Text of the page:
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The Weakness of God

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“…the weakness of God is stronger than human strength.”
—1 Corinthians 1:25

It is tempting to regard what Paul said in 1 Corinthians as meaning that God, at his weakest, is still stronger than all the strength humans can muster. After all, God is reputedly all-powerful. Surely human strength can be no match for God’s infinite power. Yet I don’t think that is what Paul had in mind at all. This whole passage argues that God’s wisdom and power displayed in Jesus Christ is of a different order altogether from the wisdom and power of human beings.

Our heroes are men and women whose accomplishments stand out from those of their peers. Generals who lead troops into battle, statesmen who avert war, women who overcome misogyny and make significant contributions to science, famous poets or novelists, even accomplished athletes—these are our heroes. They makes us want to emulate them. Jesus was like none of these. He did not lead a nation or an army. His followers were mostly poor and of little account. He made no significant discoveries, never wrote a poem or a book. He didn’t even do what his enemies accused him of: he didn’t lead a rebellion against Rome. If you ignore his teaching, the only noteworthy things he did are almost too improbable to be believed: healing the sick without medicine and feeding the hungry with scant resources, walking on water, raising the dead. Most improbable of all, his followers claim he rose from the dead after being tortured to death and buried for three days. Everything about his life and work reveals a man who was evidently a lunatic with nothing to show for his years on earth except an unusually devoted following. As a representative of God, he comes across as weak, even feeble.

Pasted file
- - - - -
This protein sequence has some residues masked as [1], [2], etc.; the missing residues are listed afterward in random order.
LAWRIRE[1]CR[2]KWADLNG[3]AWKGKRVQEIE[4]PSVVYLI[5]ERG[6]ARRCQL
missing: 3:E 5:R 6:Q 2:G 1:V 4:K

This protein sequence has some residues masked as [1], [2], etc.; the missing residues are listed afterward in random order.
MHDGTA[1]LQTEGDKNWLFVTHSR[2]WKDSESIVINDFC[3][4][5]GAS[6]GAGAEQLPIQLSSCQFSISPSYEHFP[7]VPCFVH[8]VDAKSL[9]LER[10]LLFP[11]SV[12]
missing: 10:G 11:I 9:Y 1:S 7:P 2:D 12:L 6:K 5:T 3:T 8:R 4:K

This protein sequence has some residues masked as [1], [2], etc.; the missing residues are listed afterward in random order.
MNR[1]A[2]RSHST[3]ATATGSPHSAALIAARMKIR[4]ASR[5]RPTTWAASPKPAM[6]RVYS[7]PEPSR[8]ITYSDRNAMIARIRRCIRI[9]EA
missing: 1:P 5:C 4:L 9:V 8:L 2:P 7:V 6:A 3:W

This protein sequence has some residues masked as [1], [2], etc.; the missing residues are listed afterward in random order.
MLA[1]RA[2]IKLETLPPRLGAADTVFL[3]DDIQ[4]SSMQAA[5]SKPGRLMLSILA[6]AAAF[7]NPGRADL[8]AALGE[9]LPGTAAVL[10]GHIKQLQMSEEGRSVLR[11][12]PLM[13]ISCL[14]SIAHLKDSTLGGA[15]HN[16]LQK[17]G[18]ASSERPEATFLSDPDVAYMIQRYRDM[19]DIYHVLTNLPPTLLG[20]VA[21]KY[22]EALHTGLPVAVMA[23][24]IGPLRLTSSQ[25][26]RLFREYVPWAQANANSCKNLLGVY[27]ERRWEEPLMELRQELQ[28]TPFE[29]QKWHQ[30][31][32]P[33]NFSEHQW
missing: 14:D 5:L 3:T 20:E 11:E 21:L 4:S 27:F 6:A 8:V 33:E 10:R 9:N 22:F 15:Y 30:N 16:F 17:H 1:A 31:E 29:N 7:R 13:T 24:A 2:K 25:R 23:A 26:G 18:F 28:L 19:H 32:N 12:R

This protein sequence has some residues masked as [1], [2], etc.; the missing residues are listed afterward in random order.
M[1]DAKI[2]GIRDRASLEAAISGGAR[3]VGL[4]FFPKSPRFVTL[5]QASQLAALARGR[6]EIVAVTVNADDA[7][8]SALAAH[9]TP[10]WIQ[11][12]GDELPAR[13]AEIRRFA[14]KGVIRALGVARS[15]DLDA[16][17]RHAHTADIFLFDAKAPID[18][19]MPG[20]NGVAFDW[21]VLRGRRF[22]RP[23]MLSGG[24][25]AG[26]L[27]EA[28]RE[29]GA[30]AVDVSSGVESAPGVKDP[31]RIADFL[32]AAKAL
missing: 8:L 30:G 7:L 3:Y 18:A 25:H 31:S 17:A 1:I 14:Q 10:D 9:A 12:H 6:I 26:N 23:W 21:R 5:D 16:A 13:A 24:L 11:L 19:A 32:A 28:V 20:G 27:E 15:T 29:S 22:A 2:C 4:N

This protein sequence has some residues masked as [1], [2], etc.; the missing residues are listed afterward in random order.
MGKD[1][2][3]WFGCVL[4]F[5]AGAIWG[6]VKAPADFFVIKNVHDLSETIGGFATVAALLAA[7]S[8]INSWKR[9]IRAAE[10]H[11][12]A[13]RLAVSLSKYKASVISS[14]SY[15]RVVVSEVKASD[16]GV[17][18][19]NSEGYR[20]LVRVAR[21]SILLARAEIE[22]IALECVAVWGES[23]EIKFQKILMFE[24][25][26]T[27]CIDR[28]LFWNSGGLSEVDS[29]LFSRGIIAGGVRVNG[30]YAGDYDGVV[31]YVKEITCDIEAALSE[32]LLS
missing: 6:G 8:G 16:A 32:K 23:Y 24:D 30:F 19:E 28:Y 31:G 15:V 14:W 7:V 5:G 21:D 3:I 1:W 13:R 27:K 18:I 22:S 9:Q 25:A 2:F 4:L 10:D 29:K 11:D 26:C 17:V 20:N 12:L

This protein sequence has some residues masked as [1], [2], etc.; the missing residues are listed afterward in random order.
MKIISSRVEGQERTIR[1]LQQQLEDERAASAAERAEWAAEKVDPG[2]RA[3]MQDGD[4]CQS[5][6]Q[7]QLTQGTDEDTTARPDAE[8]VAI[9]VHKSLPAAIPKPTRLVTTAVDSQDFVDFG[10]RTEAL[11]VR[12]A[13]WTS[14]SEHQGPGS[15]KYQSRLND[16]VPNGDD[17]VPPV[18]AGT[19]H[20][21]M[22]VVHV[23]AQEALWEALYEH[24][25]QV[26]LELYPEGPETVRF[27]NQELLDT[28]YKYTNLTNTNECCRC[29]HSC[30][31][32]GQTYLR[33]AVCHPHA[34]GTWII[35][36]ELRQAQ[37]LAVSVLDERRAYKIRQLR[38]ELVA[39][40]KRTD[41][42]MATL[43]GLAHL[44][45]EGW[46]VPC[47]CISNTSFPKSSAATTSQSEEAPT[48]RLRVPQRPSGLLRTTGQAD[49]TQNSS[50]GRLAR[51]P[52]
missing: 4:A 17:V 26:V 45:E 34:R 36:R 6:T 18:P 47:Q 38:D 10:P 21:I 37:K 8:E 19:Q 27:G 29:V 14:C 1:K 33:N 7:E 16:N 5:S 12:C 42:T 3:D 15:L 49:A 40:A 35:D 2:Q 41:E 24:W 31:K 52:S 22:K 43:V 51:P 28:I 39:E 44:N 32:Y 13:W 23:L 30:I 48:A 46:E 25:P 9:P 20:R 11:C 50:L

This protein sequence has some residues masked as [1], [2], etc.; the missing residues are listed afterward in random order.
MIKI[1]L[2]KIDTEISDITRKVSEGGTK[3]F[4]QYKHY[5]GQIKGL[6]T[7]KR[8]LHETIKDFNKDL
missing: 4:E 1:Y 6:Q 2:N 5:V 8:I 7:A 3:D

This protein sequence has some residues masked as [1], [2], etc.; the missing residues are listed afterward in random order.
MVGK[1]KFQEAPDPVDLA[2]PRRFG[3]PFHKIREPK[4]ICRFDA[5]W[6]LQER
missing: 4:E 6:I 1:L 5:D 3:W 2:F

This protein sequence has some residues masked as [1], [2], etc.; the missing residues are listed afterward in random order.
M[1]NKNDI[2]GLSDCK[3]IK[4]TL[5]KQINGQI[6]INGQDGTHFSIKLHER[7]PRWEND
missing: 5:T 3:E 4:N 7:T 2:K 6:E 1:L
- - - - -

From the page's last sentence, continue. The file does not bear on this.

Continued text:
His strength, which became the true strength of the Church, was in two things, both of which Paul goes on to foreground in 1 Corinthians 2, his teaching and the power of the Spirit of God. Yet even his teaching was weakness and foolishness. He taught that we should love our enemies instead of trying to get the better of them. He taught that we should forgive those who offend us instead of retaliating. He taught that we should oppose violence with acquiescence to violence. If we made movies with Jesus’ conception of how to live a good life, at the end the good guys would lay down their weapons and submit to being killed. Likewise, the power of the Spirit of God was not to subdue evil in the world but to overcome it in one’s own heart. God’s Spirit enables Jesus’ followers to live, however imperfectly, in accordance with his teaching.

When Paul lists Christian virtues, they are too weak to even be called virtues. Paul calls them fruit of the Spirit: “love, joy, peace, forbearance, kindness, goodness, faithfulness, gentleness and self-control” (Galatians 5:22, 23). Notably absent are classical Greek virtues such as courage, prudence, and justice. Only self-control gets a mention, and it is last. Paul even boasts about his own weakness. and declares that when he is weak, he is strong. We tend to value defiance, seeing it as a sign of courage. Our movie heroes are almost always defiant when captured and almost always have to be physically subdued. Yet Jesus taught meekness and humility and persistence in the face of powerful injustice. Dr. Martin Luther King, Jr. learned from Jesus’ example and used nonviolent protest to dismantle segregation and Jim Crow in the American south. His followers, far from being defiant, endured beatings and police brutality to awaken the conscience of the nation and shame the powerful for allowing injustice to continue.

Again and again throughout history the weak prevail against the strong not by force but by persistence and love. It is not the rich and powerful who end injustice; they too often benefit from its continuance. It is the poor and weak who unite against injustice and shame the powerful into doing what is right.